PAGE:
SALEM — When the Lynn English boys basketball team defeated Gloucester last week, Antonio Anderson secured his first state tournament appearance as coach of the Bulldogs. English needed 10 victories to secure its bid — it only took Anderson and the Bulldogs 11 games to get it done. Needless to say, things are going well for Anderson in his first season on the English sideline.
Perhaps it’s no surprise Anderson’s off to an ideal start in his first head coaching job, given where he’s come from in his coaching career. He spent the 2015-2016 season learning as an assistant to Salem State’s Chris Harvey, one of the area’s most decorated college coaches.
“It was an awesome experience,” Anderson, who played in the NBA for Oklahoma City in 2010, said. “Coach Harvey’s a lot of fun. He allows his coaches to coach and really respects their input. He’s been around a long time and he’s been very successful. Working under him was awesome, I learned a lot about coaching from him.”
As he approaches the closing stretch of his 11th season at Salem, Harvey’s closing in on his 200th victory as the Vikings’ coach. The all-time leader in coaching wins at Salem, Harvey has led the Vikings to five regular season MASCAC titles and four NCAA Division III Tournament bids.
Anderson, a Lynn native, isn’t the only North Shore native to grow from Harvey’s coaching tree. Peabody’s Kevin Bettencourt, who coached the Endicott men’s basketball team to the Sweet 16 of the NCAA Division III Tournament last year, spent one season (2007-2008) serving on Harvey’s staff. Saugus’ Titus Manderson served on Harvey’s staff from 2008-2013 and is currently at the helm of the men’s team at Fitchburg State.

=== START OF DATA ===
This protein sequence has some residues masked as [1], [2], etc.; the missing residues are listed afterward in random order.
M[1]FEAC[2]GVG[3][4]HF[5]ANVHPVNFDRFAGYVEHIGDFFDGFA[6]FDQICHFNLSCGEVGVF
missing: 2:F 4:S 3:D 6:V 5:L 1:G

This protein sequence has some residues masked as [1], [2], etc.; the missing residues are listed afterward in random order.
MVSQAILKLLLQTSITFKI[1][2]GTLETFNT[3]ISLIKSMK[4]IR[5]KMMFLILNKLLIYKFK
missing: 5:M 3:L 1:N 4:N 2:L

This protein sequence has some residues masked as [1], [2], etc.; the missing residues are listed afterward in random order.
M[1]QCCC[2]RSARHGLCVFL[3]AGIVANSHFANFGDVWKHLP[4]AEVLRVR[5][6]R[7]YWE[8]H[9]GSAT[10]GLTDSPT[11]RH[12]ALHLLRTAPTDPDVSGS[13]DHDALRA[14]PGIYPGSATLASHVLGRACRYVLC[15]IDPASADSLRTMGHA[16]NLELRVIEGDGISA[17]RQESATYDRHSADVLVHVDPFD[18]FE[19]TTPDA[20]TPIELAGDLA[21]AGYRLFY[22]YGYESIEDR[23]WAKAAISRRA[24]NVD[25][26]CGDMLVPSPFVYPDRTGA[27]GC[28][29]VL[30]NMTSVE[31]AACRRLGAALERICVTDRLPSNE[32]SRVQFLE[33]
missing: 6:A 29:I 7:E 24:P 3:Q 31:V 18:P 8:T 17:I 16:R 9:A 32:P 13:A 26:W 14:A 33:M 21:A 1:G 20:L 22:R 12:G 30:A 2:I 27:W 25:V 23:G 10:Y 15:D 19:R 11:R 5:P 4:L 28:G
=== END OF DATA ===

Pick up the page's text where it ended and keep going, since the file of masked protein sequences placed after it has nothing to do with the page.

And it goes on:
“I take a lot of pride in seeing these guys go out, have success and want to be involved in coaching,” Harvey said. “I think we’ve empowered assistants. I’m not one of those coaches that has his assistants sit down and recruit. I like to have my assistants empower me. Whether it’s Kevin and Antonio with their playing experience, or Titus with his in-game coaching. I give them the opportunity and I want them to take ownership.”
Harvey, a Somerville native, has served as an integral part of the coaching careers of Anderson, Bettencourt and Manderson. All three have seen success and continue to do so.
“It makes sense that we’re able to get guys of their caliber that are tied to the North Shore area,” Harvey said. “Even though they didn’t play at Salem State, they know the history of the school and the success. They’re tied into the kids. There’s the competitive side to all of us but there’s the bond that we have where we all want to see each other win. We’re always pulling for each other.”
Manderson coached the Falcons to their first NCAA Tournament victory in 2015-2016 when they defeated Plattsburgh State in the opening round. Bettencourt led Endicott to its most successful season in program history last winter, while claiming two CCC championships in his first three years. Anderson’s 12-1 in his first season at English.